COVID-19 infected deer could act as ‘reservoirs’ for virus, study suggests
UNIVERSITY PARK, Pa. - A new study has looked into how COVID-19 cases are spreading among the white-tailed deer population — leaving some scientists to wonder if the virus could jump back to humans.
A group of veterinarians at Penn State published the study, although it has yet to be peer-reviewed.
"Many animal species are susceptible to SARS-CoV-2 and could potentially act as reservoirs, yet transmission in non-human free-living animals has not been documented," the study’s authors noted.
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Researchers looked into deer-to-deer coronavirus transmission. They examined the lymph nodes of 151 free-living and 132 captive deer in Iowa from April 2020 through December 2020 for the presence of the novel coronavirus. Researchers found that more than 30% of the deer had tested positive for the coronavirus.
During the winter surge, researchers found about 80% of the studied deer tested positive for the coronavirus. Researchers believe that the studied deer contracted the virus from humans and spread it to other deer.
"Based on the genomic information, we were able to demonstrate that the source of the virus to the deer was indeed human beings," lead researcher Dr. Suresh Kuchipudi told FOX Television Stations Monday.
Researchers questioned whether humans can contract the virus from deer, and what that could mean for the fight to end the pandemic.
Kuchipudi said it’s possible, but more research needs to be done. Kuchipudi said other viruses can pass from wild animals to human beings.
"Since SARS-CoV-2 infects animals as well as humans, it is plausible that an infected animal could indeed infect human beings," he added.
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Researchers are also concerned that infected deer could develop new variants of the coronavirus that could spread to humans. They’re urging health officials to reshape the way they approach research into ending the pandemic.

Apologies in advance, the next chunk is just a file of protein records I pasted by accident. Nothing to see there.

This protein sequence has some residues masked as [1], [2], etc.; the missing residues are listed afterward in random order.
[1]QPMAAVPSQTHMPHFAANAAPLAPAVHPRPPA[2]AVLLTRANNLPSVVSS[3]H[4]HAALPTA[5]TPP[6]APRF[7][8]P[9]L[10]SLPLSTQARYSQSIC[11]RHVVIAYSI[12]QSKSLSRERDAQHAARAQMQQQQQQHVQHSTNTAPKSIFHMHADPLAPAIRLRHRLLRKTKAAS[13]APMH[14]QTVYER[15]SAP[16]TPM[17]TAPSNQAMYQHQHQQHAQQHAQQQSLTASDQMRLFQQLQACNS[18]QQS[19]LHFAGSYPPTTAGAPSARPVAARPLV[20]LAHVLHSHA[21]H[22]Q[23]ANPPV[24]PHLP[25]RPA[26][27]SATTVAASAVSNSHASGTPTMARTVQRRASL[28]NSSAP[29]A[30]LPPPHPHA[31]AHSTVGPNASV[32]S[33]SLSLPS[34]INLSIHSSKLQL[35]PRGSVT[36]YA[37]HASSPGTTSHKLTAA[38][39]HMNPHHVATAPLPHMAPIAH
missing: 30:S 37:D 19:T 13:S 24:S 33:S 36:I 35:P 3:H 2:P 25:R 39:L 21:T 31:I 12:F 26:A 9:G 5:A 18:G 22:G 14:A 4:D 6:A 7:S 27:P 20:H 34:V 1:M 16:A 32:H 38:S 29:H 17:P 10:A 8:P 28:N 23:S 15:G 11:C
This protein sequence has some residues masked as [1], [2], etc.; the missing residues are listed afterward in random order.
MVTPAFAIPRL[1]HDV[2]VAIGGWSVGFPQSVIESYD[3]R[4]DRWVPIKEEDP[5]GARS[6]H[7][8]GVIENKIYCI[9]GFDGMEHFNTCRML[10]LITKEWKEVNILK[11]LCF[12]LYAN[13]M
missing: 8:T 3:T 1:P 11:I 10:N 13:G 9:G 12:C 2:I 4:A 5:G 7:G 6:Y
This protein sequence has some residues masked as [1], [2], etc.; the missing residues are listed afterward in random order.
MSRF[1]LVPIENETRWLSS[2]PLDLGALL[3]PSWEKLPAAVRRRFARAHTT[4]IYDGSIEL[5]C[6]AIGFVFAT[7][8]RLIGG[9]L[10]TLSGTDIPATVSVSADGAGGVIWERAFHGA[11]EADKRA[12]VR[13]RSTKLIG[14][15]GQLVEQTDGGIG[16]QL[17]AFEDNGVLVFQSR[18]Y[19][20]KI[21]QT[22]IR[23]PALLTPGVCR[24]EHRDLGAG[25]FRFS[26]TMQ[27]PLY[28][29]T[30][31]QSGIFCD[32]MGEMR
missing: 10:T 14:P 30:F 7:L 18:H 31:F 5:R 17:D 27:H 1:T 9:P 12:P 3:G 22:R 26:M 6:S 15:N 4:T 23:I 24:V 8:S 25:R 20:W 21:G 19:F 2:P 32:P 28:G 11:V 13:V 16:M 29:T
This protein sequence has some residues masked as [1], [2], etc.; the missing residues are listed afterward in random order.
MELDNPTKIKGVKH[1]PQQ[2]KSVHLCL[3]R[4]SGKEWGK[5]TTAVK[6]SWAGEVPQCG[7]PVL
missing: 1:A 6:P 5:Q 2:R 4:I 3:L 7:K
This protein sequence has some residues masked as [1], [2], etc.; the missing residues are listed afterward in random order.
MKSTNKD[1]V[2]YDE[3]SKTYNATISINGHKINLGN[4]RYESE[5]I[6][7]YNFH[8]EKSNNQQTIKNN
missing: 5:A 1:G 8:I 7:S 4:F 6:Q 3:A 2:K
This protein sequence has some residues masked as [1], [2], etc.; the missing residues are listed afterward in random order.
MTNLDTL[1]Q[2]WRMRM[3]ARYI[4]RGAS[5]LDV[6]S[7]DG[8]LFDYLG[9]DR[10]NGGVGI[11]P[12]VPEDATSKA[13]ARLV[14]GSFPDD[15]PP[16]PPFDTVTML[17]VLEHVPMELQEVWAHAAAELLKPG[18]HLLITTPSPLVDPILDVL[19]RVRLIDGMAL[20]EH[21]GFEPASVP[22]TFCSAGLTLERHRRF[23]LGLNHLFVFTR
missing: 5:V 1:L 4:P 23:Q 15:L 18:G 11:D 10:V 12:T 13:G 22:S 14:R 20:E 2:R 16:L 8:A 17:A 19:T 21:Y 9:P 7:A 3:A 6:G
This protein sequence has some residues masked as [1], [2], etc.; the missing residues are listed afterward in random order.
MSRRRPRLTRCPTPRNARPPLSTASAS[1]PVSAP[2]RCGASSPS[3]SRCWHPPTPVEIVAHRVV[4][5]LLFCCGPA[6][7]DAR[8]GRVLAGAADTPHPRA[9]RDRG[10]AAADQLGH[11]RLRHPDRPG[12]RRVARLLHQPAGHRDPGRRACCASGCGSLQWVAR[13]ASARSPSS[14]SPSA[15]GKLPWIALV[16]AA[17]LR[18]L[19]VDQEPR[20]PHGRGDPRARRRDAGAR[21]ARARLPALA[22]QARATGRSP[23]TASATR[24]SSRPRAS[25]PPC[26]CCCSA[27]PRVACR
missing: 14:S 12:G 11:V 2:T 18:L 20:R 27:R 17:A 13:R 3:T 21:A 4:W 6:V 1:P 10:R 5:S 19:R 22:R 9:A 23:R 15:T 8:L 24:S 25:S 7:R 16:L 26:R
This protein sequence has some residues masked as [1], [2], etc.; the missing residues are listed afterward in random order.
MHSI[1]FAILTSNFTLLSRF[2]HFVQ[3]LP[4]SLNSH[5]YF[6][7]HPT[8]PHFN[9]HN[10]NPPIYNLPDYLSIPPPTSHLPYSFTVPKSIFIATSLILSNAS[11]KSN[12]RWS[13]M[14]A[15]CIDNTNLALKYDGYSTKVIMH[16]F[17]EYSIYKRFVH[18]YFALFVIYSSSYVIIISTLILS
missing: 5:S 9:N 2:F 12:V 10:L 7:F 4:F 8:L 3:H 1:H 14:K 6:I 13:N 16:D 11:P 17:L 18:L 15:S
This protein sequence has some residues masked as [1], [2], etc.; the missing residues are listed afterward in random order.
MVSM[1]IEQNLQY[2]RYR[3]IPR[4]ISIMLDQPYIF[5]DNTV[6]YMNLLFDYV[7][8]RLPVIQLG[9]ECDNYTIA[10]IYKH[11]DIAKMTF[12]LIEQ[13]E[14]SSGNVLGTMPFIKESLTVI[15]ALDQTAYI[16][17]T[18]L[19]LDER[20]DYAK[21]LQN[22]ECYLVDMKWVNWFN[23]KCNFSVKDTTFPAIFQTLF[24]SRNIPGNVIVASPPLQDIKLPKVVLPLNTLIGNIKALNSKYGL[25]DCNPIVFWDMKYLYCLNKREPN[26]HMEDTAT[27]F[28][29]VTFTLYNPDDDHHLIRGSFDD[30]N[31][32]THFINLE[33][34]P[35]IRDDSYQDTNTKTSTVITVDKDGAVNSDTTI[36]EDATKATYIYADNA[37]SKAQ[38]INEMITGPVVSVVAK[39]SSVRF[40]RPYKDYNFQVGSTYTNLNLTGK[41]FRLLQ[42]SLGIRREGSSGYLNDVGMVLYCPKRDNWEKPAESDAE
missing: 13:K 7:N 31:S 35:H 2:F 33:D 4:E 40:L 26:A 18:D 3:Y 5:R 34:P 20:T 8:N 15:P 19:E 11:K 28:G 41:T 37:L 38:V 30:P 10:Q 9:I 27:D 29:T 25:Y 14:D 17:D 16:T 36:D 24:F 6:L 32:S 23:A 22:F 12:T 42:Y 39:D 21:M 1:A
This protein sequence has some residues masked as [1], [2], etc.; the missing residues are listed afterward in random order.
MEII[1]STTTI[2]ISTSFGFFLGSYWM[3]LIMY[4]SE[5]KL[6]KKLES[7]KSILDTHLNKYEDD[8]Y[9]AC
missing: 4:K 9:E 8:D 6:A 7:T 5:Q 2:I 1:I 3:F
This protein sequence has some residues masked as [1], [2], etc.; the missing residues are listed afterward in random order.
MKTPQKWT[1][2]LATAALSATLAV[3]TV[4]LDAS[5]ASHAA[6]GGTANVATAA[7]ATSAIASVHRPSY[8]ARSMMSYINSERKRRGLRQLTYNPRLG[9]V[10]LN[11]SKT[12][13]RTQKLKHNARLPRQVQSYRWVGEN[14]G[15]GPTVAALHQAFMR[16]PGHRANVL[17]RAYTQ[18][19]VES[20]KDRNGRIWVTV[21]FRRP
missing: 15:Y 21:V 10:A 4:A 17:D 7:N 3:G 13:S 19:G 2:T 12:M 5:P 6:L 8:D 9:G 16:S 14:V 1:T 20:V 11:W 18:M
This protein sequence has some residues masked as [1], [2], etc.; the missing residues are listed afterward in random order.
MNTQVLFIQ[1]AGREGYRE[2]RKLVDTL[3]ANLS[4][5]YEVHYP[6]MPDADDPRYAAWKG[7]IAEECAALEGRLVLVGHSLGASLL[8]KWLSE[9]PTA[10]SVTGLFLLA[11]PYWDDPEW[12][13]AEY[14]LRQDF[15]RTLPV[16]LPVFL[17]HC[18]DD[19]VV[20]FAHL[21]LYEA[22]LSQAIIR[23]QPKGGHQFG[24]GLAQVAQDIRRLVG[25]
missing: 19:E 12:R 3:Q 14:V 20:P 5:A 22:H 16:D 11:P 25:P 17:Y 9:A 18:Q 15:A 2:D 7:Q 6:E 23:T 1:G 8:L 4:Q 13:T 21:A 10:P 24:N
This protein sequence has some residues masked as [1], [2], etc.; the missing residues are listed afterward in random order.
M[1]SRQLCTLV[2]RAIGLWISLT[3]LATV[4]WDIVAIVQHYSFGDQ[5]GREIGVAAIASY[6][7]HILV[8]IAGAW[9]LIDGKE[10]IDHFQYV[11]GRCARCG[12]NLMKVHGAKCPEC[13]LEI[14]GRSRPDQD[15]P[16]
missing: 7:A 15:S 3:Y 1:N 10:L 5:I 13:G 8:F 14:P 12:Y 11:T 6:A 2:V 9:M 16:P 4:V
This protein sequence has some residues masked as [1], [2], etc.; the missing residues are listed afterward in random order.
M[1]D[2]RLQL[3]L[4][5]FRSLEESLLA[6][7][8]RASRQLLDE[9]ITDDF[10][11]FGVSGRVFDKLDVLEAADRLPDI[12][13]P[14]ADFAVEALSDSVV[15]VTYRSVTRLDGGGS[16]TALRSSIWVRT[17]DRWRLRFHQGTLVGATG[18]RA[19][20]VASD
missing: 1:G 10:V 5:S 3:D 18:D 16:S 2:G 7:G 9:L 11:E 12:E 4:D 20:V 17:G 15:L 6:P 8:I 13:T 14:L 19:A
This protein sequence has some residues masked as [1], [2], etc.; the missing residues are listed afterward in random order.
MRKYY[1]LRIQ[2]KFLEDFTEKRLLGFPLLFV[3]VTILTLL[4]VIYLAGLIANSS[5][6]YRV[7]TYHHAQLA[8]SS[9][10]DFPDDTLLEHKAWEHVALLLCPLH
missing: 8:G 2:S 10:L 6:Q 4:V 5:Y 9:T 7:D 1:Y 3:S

"These findings highlight an urgent need for a robust and proactive "One Health" approach to obtaining a better understanding of the ecology and evolution of SARS-CoV-2," researchers continued.
Kuchipudi said the "One Health" means U.S. health officials should approach and tackle human and animal health concerns simultaneously, including monitoring and studying cases in both species. He said the COVID-19 vaccine is one example as people and zoo animals get inoculated.
Infections have been reported in multiple species worldwide, mostly in animals that had close contact with a person with COVID-19, according to the United States Department of Agriculture.
In early November, three snow leopards died at the Lincoln Children’s Zoo in Nebraska of complications from COVID-19.
Zoos across the country, including at the St. Louis Zoo and the Denver Zoo, have battled COVID-19 outbreaks among their animals.
Two hyenas at the Denver Zoo have tested positive for the coronavirus earlier this month as well, the first confirmed cases among the animals worldwide. In addition to the two hyenas, 11 lions and two tigers at the zoo tested positive for the virus.
The Associated Press contributed to this report. This story was reported from Los Angeles.